Millions of kids dream of making it to the big show. The frozen fingers fumbling to tie skates, the exhausting dawn practices, the red-faced coaches—the NHL makes it all worthwhile. But those talented enough to get there rarely end up with their jersey numbers hanging from the rafters. Stepping out onto pristine NHL ice does not an icon make, as aptly demonstrated by the journeymen players presented here. Without these guys, and hundreds like them, however, the puck couldn’t drop. Say hello to the Maisonneuve Hockey All-Stars.
b. Ottawa, Ontario, May 7, 1900
Mackey is right up there near the top of the wacky and completely trivial list of most career games played without a goal. He played thirty-four times for the Rangers in ’26–’27 without bulging ye olde twine even once. It was the defenceman’s only NHL time in a short minor-league career.
b. Scarborough, Ontario, February 10, 1961
For fifteen years Konroyd played in the NHL, the consummate unsung hero, the man no one noticed or paid attention to except when he was checking the opposing team’s top players. He played for six teams and came closest to the Cup in 1989 and ’90, when Chicago made it to the semifinals in successive years. He retired early in the ’94–’95 season and began a career in broadcasting that continues to this day, providing TV colour commentary for San Jose and Columbus.
b. unknown d. unknown
Perhaps the most obscure player ever to appear in the NHL, Jacobs was a North American Indian who appeared in five games for the Toronto Arenas in 1918–19—January 7, 14, 21, 31, and February 4, 1919. He was also an excellent lacrosse player.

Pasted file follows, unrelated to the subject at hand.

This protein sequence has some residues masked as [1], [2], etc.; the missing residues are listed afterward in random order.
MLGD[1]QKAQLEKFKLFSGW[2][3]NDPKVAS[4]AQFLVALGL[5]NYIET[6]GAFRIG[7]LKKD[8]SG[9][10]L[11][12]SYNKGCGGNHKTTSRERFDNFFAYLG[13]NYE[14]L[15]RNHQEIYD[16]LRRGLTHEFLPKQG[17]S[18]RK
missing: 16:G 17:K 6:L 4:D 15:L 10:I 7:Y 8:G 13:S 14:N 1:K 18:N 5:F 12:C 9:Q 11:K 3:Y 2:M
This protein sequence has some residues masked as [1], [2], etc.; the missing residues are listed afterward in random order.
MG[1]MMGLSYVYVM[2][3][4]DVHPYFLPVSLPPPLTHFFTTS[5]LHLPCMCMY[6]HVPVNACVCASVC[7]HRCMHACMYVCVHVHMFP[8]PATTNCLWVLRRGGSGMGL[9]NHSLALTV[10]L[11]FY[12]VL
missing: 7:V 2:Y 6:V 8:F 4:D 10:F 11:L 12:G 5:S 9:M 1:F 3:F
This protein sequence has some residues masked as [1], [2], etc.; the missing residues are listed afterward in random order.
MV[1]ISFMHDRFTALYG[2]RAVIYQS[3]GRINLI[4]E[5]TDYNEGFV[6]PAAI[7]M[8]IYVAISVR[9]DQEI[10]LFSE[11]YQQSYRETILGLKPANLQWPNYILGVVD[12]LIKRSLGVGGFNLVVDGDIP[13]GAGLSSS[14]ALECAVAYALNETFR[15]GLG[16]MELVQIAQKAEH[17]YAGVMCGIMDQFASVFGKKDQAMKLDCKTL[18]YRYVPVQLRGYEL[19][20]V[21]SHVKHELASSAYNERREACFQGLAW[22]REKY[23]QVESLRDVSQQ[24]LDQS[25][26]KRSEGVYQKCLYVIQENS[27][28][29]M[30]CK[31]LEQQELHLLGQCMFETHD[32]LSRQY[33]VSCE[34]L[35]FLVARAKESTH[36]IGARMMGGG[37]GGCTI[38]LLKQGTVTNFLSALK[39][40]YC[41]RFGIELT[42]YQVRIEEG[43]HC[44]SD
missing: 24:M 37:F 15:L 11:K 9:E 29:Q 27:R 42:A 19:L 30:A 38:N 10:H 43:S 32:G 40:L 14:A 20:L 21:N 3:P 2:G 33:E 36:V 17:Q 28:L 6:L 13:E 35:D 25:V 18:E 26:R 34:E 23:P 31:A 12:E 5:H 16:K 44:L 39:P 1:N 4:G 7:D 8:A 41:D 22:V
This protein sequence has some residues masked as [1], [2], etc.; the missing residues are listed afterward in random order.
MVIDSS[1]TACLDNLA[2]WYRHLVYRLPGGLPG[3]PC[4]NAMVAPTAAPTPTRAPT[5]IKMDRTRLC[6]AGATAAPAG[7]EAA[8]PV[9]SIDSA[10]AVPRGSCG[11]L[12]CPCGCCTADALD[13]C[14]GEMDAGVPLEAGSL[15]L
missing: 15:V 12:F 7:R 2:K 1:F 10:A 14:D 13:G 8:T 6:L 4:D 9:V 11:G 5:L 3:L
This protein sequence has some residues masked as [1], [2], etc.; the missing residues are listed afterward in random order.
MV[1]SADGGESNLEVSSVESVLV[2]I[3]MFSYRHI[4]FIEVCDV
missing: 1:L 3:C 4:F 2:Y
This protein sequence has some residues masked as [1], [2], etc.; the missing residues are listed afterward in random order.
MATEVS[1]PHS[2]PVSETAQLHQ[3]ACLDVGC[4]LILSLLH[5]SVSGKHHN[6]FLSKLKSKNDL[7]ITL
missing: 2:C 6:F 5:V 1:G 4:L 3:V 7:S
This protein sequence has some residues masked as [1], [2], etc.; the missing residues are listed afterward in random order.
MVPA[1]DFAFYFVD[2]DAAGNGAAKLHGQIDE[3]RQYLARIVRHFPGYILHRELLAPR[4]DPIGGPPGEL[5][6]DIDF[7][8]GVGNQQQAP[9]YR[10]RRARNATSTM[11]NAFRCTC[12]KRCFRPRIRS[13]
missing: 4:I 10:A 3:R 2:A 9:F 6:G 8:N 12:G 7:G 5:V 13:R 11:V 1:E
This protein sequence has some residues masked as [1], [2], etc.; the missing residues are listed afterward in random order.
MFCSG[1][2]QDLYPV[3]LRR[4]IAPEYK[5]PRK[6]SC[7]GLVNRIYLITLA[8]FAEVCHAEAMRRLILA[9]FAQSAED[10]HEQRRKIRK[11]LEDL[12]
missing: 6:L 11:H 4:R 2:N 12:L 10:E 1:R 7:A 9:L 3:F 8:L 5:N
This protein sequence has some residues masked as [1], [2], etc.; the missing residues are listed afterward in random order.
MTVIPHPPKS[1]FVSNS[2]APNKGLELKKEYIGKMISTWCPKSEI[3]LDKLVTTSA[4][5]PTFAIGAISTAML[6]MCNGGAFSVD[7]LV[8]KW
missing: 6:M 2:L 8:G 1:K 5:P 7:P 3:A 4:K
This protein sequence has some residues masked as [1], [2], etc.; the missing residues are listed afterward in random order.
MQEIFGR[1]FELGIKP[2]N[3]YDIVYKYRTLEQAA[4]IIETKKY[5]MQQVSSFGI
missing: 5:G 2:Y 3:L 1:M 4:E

b. Petersburg, Ontario, August 29, 1934
Four games with Montreal during the ’56–’57 Cup season that featured eleven future Hall of Famers in the Habs lineup. Not a chance Cressman would crack this lineup at centre ice. Better than Béliveau? Move the Rocket to the bench? More tenacious than Boom Boom or more reliable than Tom Johnson? Nuh-uh. It was the minors for him.
(“The Italian Stallion”/”Broadway Joe”/”Go Go”)
b. Galt, Ontario, January 29, 1957
In 1977–78, Contini was the lowest-paid player in the league, hauling in $30,000 a year playing for an outfit called the Colorado Rockies. Fresh off a decent tournament at the World Juniors and drafted a lowly 126th overall, Contini was long on nicknames but short on staying power. Two half-seasons in Denver led to a free agent contract with Minnesota, and this translated to one final game in the Liga Nationala.
b. Falmouth, Massachusetts, December 28, 1954
d. Falmouth, Massachusetts, June 3, 1985
Dead at thirty under the most bizarre of circumstances. He and his wife were sleeping at home when a bolt of lighting hit the metal frame of their bed, killing Wheldon. He had been out of hockey since 1977 and had played two games with the Blues three years earlier.
b. Tillsonburg, Ontario, April 18, 1900
d. Port Hope, Ontario, July 26, 1992
Where he came from and where he went to—nobody knows. As obscure an NHLer as they come. A vapour, a ghost, a comet, a mere sighting with Philadelphia when they were Quakers, not Flyers, back in 1930. As far as anyone knows, he never played anywhere else.
b. St. Paul, Minnesota, August 15, 1956
One itty-bitty game, one brief fling with NHL glory, one tiny skate on sacred pro ice, one small, quick night sharing dressing room humour with Bobby Clarke and his Flyers mates, one tiny taste test of rarefied NHL spring water, one chance to sing anthems in a big arena with thousands of fans. Just one, but one is better than none.
Excerpted from Players: The Ultimate A–Z Guide of Everyone Who Has Ever Played in the NHL by Andrew Podnieks. Text ©Andrew Podnieks 2003. Published by Doubleday Canada. Reproduced by arrangement with the publisher. All rights reserved.